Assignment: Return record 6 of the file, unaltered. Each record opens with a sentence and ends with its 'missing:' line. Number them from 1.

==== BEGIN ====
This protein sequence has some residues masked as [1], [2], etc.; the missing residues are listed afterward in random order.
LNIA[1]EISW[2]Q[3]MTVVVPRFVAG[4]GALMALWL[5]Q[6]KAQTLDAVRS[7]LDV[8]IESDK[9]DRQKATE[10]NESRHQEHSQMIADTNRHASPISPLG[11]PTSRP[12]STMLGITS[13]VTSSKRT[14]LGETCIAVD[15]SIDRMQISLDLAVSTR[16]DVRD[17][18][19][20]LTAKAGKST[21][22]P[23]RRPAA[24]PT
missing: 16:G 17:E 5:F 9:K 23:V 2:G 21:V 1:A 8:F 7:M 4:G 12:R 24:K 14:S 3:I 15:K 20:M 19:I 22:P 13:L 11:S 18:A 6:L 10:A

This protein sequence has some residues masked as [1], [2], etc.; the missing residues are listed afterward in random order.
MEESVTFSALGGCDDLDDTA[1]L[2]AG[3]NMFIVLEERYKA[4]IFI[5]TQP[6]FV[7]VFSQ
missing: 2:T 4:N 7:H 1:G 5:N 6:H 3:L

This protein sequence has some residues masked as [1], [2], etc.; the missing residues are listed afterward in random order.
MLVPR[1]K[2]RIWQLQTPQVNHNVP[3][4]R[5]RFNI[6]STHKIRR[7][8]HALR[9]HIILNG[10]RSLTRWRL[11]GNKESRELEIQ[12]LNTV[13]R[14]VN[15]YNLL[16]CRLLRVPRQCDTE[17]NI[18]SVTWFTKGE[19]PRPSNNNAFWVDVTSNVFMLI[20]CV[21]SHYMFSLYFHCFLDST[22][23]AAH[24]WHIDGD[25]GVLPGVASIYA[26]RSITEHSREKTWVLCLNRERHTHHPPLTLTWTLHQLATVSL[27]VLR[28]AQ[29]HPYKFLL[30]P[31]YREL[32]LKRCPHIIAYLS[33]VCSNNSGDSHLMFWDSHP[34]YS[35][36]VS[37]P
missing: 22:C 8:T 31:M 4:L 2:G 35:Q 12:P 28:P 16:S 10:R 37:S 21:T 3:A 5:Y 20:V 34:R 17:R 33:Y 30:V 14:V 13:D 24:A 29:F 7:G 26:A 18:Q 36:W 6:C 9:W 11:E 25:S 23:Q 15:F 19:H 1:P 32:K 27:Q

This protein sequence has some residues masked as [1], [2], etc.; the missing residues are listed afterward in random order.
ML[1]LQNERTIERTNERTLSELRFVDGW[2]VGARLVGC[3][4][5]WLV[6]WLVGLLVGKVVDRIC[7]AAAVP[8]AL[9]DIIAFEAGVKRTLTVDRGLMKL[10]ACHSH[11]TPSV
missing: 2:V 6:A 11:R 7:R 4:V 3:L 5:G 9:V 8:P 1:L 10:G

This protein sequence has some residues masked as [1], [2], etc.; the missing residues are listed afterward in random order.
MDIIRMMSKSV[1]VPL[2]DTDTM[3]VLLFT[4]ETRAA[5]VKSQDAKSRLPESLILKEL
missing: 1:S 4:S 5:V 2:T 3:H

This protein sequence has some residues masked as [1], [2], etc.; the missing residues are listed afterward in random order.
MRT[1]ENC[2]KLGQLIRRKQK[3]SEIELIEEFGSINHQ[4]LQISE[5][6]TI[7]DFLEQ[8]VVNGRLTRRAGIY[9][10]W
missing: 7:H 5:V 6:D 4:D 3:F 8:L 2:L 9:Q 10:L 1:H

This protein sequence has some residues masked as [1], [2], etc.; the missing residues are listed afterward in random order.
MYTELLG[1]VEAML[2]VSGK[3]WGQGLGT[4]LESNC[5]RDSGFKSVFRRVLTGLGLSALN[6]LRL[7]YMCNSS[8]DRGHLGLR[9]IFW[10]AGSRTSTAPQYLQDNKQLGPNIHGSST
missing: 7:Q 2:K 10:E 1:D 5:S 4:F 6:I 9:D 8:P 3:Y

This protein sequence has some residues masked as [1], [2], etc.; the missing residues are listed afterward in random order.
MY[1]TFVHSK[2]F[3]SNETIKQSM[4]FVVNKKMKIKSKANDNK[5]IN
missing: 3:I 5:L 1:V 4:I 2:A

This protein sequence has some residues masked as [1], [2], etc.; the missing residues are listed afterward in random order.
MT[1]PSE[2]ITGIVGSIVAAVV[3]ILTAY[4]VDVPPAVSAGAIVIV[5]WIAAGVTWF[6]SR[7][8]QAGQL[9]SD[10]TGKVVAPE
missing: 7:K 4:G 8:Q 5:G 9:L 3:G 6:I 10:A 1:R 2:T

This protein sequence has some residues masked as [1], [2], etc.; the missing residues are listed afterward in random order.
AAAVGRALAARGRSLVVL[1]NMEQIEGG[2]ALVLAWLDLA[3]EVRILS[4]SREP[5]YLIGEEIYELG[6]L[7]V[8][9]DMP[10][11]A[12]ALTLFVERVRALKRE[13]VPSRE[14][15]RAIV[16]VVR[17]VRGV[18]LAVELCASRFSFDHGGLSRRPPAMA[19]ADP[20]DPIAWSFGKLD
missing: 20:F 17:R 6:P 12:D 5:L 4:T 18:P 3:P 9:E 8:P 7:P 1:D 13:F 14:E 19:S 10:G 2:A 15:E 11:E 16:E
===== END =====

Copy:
This protein sequence has some residues masked as [1], [2], etc.; the missing residues are listed afterward in random order.
MRT[1]ENC[2]KLGQLIRRKQK[3]SEIELIEEFGSINHQ[4]LQISE[5][6]TI[7]DFLEQ[8]VVNGRLTRRAGIY[9][10]W
missing: 7:H 5:V 6:D 4:D 3:F 8:L 2:L 9:Q 10:L 1:H